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Research Papers

Influence of Acoustic Blockage on Flutter Instability in a Transonic Nozzle

[+] Author and Article Information
Quentin Rendu

Laboratoire de Mécanique des Fluides et
d'ôAcoustique,
Université Claude Bernard Lyon 1,
Université de Lyon,
43 Boulevard du 11 Novembre 1918,
Villeurbanne 69100, France
e-mail: quentin.rendu@univ-lyon1.fr

Yannick Rozenberg

Laboratoire de Mécanique des Fluides et
d'ôAcoustique,
Université Claude Bernard Lyon 1,
Université de Lyon,
43 Boulevard du 11 Novembre 1918,
Villeurbanne 69100, France

Stéphane Aubert

Laboratoire de Mécanique des Fluides et
d'ôAcoustique,
École Centrale Lyon,
Université de Lyon,
36, avenue Guy de Collongue,
Ecully 69134, France
e-mail: stephane.aubert@ec-lyon.fr

Pascal Ferrand

Laboratoire de Mécanique des Fluides et
d'ôAcoustique,
École Centrale Lyon,
Université de Lyon,
36, avenue Guy de Collongue,
Ecully 69134, France

1Corresponding author.

Contributed by the International Gas Turbine Institute (IGTI) of ASME for publication in the JOURNAL OF TURBOMACHINERY. Manuscript received March 14, 2017; final manuscript received September 28, 2017; published online November 21, 2017. Editor: Kenneth Hall.

J. Turbomach 140(2), 021004 (Nov 21, 2017) (10 pages) Paper No: TURBO-17-1044; doi: 10.1115/1.4038279 History: Received March 14, 2017; Revised September 28, 2017

In order to predict oscillating loads on a structure, time-linearized methods are fast enough to be routinely used in design and optimization steps of a turbomachine stage. In this work, frequency-domain time-linearized Navier–Stokes computations are proposed to predict the unsteady separated flow generated by an oscillating bump in a transonic nozzle. The influence of regressive pressure waves on the aeroelastic stability is investigated. This case is representative of flutter of a compressor blade submitted to downstream stator potential effects. The influence of frequency is first investigated on a generic oscillating bump to identify the most unstable configuration. Introducing backward traveling pressure waves, it is then showed that aeroelastic stability of the system depends on the phase shift between the wave's source and the bump motion. Finally, feasibility of active control through backward traveling pressure waves is evaluated. The results show a high stabilizing effect even for low amplitude, opening new perspectives for the active control of choke flutter.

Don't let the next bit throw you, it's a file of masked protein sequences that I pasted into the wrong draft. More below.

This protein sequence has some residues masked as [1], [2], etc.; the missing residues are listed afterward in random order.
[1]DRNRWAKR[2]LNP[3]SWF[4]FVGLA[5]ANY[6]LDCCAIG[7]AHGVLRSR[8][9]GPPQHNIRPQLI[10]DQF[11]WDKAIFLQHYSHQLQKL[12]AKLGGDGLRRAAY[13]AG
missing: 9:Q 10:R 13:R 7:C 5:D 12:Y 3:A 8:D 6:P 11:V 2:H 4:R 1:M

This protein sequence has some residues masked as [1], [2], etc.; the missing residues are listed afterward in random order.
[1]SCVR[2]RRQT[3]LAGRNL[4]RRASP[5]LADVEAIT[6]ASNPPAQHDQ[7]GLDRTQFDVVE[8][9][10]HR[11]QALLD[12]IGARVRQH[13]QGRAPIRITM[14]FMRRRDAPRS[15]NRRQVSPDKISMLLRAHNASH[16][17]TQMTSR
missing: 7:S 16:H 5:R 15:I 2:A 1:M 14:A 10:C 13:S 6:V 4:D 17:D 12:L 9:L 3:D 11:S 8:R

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Figures

Grahic Jump Location
Fig. 1

Sketch of the flow in transonic KTH-VM100 facility

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Fig. 2

Sketch of the polyurethane bump with camshaft

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Fig. 3

Mesh deformation due to bump displacement: rigid body motion is imposed close to the bump (small cells) and mesh deformation is achieved in freestream part of the flow where cells are larger, involving small relative volume variation (<1%)

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Fig. 4

Amplitude of bump deformation along streamwise axis, experimental data from Andrinopoulos et al. [14]